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Number of results: 6
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Abstract

The micro-Particle Image Velocimetry (micro-PIV) was used to measure flow velocities in micro-channels in two passive micromixers: a microfluidic Venturi mixer and a microfluidic spiral mixer, both preceded by standard “Y” micromixers. The micro-devices were made of borosilicate glass, with micro-engineering techniques dedicated to micro-PIV measurements. The obtained velocity profiles show differences in the flow structure in both cases. The micro-PIV enables understanding the micro-flow phenomena and can help to increase reproducibility of micromixers in mass production.
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Abstract

This study examines the pyrolysis of a single cylindrical wood particle using particle image velocimetry (PIV). The pyrolysis was conducted inside a pyrolysis reactor designed for this purpose. The experimental setup presented in this paper is capable of effectively characterizing the intensity of pyrolysis based on velocity distribution in the vicinity of wood particles. The results of the gas velocity distribution show that evaporation of moisture has as a major impact on the formation of the gas cushion as devolatilization.
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Abstract

The flow structure around rising single air bubbles in water and their characteristics, such as equivalent diameter, rising velocity and shape, was investigated using Particle Image Velocimetry (PIV) and Shadowgraphy in a transparent apparatus with a volume of 120 mL. The effect of different volumetric gas flow rates, ranging from 4 μL/min to 2 mL/min on the liquid velocity was studied. Ellipsoidal bubbleswere observedwith a rising velocity of 0.25–0.29m/s. It was found that a Kármán vortex street existed behind the rising bubbles. Furthermore, the wake region expanded with increasing volumetric gas flow rate as well as the number and size of the vortices.
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Abstract

Particle Image Velocimetry is getting more and more often the method of choice not only for visualization of turbulent mass flows in fluid mechanics, but also in linear and non-linear acoustics for non-intrusive visualization of acoustic particle velocity. Particle Image Velocimetry with low sampling rate (about 15Hz) can be applied to visualize the acoustic field using the acquisition synchronized to the excitation signal. Such phase-locked PIV technique is described and used in experiments presented in the paper. The main goal of research was to propose a model of PIV systematic error due to non-zero time interval between acquisitions of two images of the examined sound field seeded with tracer particles, what affects the measurement of complex acoustic signals. Usefulness of the presented model is confirmed experimentally. The correction procedure, based on the proposed model, applied to measurement data increases the accuracy of acoustic particle velocity field visualization and creates new possibilities in observation of sound fields excited with multi-tonal or band-limited noise signals.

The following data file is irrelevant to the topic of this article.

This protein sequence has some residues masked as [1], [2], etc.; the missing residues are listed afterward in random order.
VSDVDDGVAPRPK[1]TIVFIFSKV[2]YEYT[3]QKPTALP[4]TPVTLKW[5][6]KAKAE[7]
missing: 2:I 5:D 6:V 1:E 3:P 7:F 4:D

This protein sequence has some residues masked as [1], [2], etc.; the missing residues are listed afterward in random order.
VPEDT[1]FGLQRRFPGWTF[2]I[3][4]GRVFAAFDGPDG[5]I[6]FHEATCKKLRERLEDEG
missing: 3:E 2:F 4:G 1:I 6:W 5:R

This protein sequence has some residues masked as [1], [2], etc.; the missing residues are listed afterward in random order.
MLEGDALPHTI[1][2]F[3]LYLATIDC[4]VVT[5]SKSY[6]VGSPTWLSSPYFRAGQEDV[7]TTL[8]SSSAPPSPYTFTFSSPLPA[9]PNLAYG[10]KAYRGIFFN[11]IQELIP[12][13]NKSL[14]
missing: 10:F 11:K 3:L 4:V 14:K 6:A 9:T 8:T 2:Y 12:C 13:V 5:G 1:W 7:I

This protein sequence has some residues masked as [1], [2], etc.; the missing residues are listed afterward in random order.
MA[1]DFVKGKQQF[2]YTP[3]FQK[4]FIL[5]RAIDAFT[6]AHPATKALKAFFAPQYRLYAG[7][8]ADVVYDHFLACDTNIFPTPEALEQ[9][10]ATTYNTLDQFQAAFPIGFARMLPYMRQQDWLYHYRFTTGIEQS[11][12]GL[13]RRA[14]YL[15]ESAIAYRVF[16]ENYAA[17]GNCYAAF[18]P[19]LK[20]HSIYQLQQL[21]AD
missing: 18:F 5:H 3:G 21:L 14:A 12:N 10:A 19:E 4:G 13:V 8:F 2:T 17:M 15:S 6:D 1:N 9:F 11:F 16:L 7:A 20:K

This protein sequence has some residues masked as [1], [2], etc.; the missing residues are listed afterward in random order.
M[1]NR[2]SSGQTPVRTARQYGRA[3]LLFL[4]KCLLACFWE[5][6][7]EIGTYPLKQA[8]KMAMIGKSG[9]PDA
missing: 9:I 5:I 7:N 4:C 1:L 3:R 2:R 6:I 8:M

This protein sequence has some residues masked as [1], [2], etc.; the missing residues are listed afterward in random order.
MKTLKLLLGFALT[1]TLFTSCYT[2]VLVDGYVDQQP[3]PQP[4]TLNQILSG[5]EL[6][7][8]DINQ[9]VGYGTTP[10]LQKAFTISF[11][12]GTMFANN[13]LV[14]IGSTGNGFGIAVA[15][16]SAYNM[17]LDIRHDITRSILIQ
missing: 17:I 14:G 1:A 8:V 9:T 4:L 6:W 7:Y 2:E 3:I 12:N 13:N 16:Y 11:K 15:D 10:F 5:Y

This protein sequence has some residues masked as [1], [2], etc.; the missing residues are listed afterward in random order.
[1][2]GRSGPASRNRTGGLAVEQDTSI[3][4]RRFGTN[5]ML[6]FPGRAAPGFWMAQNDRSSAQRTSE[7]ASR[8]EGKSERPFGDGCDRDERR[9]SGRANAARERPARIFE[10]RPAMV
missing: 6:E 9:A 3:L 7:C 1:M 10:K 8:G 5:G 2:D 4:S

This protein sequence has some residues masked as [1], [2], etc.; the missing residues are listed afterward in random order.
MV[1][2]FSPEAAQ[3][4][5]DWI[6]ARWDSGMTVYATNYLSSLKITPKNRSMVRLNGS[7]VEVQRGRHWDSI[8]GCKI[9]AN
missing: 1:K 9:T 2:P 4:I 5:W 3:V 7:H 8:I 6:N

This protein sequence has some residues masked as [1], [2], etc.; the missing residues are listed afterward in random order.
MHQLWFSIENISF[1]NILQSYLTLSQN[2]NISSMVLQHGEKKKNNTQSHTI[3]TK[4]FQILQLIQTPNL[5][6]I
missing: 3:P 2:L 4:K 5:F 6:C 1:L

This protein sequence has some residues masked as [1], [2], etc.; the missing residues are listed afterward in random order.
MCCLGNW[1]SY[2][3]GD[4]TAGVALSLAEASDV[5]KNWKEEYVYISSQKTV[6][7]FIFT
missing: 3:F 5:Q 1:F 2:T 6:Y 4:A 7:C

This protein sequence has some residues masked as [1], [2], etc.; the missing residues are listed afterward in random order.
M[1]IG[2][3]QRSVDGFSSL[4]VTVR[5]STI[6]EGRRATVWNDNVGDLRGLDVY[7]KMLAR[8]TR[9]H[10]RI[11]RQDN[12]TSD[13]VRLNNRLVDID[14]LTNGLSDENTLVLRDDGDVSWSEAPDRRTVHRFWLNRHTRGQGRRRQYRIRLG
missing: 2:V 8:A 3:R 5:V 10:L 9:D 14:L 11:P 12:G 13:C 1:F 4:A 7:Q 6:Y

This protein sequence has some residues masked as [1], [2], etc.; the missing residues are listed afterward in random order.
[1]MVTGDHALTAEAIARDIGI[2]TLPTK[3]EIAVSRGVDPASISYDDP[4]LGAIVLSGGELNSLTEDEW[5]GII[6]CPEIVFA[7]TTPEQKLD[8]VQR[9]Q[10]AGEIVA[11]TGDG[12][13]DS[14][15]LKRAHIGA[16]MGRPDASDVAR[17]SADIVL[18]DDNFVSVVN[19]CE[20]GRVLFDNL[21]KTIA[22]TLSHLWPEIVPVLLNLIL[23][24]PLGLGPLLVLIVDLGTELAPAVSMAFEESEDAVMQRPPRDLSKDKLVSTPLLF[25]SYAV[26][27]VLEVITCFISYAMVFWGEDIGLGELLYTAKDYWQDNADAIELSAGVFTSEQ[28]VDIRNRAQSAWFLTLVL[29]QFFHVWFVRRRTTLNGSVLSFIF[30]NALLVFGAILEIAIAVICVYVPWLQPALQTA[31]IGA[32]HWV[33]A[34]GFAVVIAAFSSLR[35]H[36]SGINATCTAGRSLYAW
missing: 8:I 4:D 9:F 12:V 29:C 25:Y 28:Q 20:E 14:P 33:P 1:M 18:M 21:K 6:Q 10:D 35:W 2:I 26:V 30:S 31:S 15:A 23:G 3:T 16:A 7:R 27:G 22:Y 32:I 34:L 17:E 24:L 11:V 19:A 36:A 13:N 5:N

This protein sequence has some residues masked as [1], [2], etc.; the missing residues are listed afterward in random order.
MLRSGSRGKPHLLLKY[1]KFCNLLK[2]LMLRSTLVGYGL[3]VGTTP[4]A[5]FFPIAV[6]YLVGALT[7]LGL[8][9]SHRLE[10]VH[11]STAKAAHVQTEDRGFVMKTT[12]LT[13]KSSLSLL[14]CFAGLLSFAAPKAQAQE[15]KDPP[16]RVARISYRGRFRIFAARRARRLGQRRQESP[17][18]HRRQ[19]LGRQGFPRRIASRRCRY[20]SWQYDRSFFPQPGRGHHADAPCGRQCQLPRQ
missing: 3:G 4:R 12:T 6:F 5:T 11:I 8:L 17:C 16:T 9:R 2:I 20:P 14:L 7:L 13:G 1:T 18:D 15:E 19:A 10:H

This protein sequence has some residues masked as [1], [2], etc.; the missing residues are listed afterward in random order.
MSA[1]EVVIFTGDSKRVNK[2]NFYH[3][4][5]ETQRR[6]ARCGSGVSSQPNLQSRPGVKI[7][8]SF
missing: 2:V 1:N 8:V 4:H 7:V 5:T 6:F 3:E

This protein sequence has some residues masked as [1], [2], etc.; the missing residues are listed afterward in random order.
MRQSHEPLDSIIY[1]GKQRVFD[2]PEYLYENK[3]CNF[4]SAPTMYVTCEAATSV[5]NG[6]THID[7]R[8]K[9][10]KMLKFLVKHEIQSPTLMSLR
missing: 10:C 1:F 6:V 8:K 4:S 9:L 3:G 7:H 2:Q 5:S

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Abstract

Nowadays, the energy cost is very high and this problem is carried out to seek techniques for improvement of the aerothermal and thermal (heat flow) systems performances in different technical applications. The transient and steady-state techniques with liquid crystals for the surface temperature and heat transfer coefficient or Nusselt number distribution measurements have been developed. The flow pattern produced by transverse vortex generators (ribs) and other fluid obstacles (e.g. turbine blades) was visualized using liquid crystals (Liquid Crystal Thermography) in combination with the true-colour image processing as well as planar beam of double-impulse laser tailored by a cylindrical lens and oil particles (particle image velocimetry or laser anemometry). Experiments using both research tools were performed at Gdańsk University of Technology, Faculty of Mechanical Engineering. Present work provides selected results obtained during this research.
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Abstract

This study is concerned with liquid flow induced by a disk which rotates steadily around its axis and touches the free surface of liquid contained in a cylindrical vessel. It is a simplified model of the flow in the inlet part of a vertical cooling crystallizer where a rotary distributor of inflowing solution is situated above the free surface of solution contained in the crystalliser. Numerical simulations of flow phenomena were conducted and the simulation results were interpreted assuming an analogy with Kármán’s theoretical equations. In a cylindrical coordinate system, the components of flow velocity were identified as functions of distance from the surface of the rotating disk. The experimental setup was developed to measure velocity fields, using digital particle velocimetry and optical flow. Conclusions concerning the influence of disc rotation on liquid velocity fields were presented and the experimental results were found to confirm the results of numerical simulation. On the basis of simulation data, an approximation function was determined to describe the relationship between the circumferential component of flow velocity and the distance from the disk.
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